In a letter to Facebook executives, Chair of the House Financial Services Committee Maxine Waters (D-CA) and four Democratic representatives requested an immediate moratorium of the proposed blockchain-based cryptocurrency Libra and the digital wallet Calibra. The letter follows previous requests for a moratorium.
According to the letter, the representatives are seeking to hold public hearings on the risks and benefits of these activities and whether additional legislation is necessary to address issues that may be raised. The representatives stated that the proposed development raises "serious privacy, trading, national security, and monetary policy concerns . . . ." The representatives warned that these products raise concerns for Facebook users, as well as the broader global economy, given that these products may create an "entirely new global financial system that is based out of Switzerland . . . to rival U.S. monetary policy and the dollar." Furthermore, the representatives state that the risks these products pose are "even more glaring" considering the Cambridge Analytica scandal, in which a political consulting firm used Facebook users' data to influence voting behavior in the 2016 election.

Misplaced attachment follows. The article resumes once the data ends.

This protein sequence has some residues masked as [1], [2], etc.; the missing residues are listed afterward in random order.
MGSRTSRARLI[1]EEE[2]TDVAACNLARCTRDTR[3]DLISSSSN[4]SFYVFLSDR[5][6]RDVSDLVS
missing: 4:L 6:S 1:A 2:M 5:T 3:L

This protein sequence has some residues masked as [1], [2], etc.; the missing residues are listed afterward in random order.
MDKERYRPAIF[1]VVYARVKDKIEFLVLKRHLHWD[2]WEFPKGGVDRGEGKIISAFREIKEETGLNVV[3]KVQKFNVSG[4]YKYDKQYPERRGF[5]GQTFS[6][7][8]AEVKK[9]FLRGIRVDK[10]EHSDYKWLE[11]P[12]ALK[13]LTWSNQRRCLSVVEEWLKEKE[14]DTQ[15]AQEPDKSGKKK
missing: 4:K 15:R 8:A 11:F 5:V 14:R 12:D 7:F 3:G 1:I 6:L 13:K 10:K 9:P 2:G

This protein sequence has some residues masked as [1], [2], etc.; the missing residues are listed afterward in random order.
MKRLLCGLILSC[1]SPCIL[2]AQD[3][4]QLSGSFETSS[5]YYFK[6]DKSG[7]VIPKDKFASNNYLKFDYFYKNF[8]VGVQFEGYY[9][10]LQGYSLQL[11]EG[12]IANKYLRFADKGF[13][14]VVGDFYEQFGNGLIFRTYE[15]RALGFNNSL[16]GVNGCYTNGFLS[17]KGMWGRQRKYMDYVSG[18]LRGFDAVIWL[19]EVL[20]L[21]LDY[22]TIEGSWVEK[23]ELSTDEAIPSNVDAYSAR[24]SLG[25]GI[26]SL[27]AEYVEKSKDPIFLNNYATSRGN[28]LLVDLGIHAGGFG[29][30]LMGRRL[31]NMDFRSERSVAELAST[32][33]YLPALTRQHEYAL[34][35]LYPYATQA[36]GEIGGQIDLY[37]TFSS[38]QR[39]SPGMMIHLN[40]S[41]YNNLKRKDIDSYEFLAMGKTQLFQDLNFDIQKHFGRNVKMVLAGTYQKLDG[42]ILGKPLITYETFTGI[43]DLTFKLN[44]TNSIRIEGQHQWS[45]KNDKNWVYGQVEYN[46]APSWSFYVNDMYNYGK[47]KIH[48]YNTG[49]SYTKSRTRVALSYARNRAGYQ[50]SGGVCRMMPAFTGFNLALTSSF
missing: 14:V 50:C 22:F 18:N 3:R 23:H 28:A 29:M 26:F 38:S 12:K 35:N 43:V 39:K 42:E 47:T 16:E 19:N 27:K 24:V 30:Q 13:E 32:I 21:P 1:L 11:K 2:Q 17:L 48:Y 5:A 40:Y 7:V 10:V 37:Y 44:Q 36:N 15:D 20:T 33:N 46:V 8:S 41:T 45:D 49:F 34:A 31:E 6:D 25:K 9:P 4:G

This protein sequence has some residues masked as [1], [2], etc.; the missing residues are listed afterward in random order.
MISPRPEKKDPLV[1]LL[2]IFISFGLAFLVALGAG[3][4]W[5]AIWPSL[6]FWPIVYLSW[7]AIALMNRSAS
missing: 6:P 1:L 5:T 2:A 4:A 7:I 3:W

Facebook unveiled plans for "Libra," a new blockchain, digital currency and smart contract platform intended to reach a global audience.
In a Bloomberg Law article, Joseph Moreno and Keith Gerver considered the potential effects that the Facebook data-sharing controversy may have on U.S. data privacy standards.
The Federal Trade Commission is investigating Facebook's privacy practices following reports that a data collection firm may have misappropriated the personal information of over 50 million users.
The Bank for International Settlements urged regulators to implement policies and regulations that address the emergence of "big tech" in financial markets.